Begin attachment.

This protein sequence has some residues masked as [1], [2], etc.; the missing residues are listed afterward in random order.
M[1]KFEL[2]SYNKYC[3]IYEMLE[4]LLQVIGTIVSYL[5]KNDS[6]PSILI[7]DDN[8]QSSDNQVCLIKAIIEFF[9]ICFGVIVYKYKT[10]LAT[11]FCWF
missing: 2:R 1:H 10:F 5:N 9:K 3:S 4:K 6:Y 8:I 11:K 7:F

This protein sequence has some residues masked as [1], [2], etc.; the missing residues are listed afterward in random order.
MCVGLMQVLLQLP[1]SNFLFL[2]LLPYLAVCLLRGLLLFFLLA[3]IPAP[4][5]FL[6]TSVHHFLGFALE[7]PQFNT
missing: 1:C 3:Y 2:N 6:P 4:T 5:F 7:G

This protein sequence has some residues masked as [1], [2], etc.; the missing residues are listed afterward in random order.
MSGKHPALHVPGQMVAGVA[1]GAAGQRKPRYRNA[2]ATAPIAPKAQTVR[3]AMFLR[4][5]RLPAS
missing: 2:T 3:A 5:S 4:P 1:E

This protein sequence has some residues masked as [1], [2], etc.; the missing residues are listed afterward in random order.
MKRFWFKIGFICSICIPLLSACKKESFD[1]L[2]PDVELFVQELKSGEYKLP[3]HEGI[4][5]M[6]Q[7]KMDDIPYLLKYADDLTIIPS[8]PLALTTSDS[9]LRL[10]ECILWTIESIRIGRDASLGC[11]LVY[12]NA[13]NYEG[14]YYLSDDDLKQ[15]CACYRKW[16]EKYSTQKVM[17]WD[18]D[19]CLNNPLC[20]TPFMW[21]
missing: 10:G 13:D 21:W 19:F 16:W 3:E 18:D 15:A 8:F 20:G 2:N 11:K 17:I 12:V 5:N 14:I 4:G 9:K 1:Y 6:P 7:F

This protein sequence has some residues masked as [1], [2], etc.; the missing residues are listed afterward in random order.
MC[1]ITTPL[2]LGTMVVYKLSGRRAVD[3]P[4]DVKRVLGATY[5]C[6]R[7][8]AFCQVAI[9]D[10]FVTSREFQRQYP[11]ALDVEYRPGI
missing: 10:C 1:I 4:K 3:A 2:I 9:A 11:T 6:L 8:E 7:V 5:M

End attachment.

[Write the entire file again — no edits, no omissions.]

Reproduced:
This protein sequence has some residues masked as [1], [2], etc.; the missing residues are listed afterward in random order.
M[1]KFEL[2]SYNKYC[3]IYEMLE[4]LLQVIGTIVSYL[5]KNDS[6]PSILI[7]DDN[8]QSSDNQVCLIKAIIEFF[9]ICFGVIVYKYKT[10]LAT[11]FCWF
missing: 2:R 1:H 10:F 5:N 9:K 3:S 4:K 6:Y 8:I 11:K 7:F

This protein sequence has some residues masked as [1], [2], etc.; the missing residues are listed afterward in random order.
MCVGLMQVLLQLP[1]SNFLFL[2]LLPYLAVCLLRGLLLFFLLA[3]IPAP[4][5]FL[6]TSVHHFLGFALE[7]PQFNT
missing: 1:C 3:Y 2:N 6:P 4:T 5:F 7:G

This protein sequence has some residues masked as [1], [2], etc.; the missing residues are listed afterward in random order.
MSGKHPALHVPGQMVAGVA[1]GAAGQRKPRYRNA[2]ATAPIAPKAQTVR[3]AMFLR[4][5]RLPAS
missing: 2:T 3:A 5:S 4:P 1:E

This protein sequence has some residues masked as [1], [2], etc.; the missing residues are listed afterward in random order.
MKRFWFKIGFICSICIPLLSACKKESFD[1]L[2]PDVELFVQELKSGEYKLP[3]HEGI[4][5]M[6]Q[7]KMDDIPYLLKYADDLTIIPS[8]PLALTTSDS[9]LRL[10]ECILWTIESIRIGRDASLGC[11]LVY[12]NA[13]NYEG[14]YYLSDDDLKQ[15]CACYRKW[16]EKYSTQKVM[17]WD[18]D[19]CLNNPLC[20]TPFMW[21]
missing: 10:G 13:D 21:W 19:F 16:W 3:E 18:D 15:A 8:F 20:G 2:N 11:K 17:I 12:V 5:N 14:I 4:G 9:K 1:Y 6:P 7:F

This protein sequence has some residues masked as [1], [2], etc.; the missing residues are listed afterward in random order.
MC[1]ITTPL[2]LGTMVVYKLSGRRAVD[3]P[4]DVKRVLGATY[5]C[6]R[7][8]AFCQVAI[9]D[10]FVTSREFQRQYP[11]ALDVEYRPGI
missing: 10:C 1:I 4:K 3:A 2:I 9:A 11:T 6:L 8:E 7:V 5:M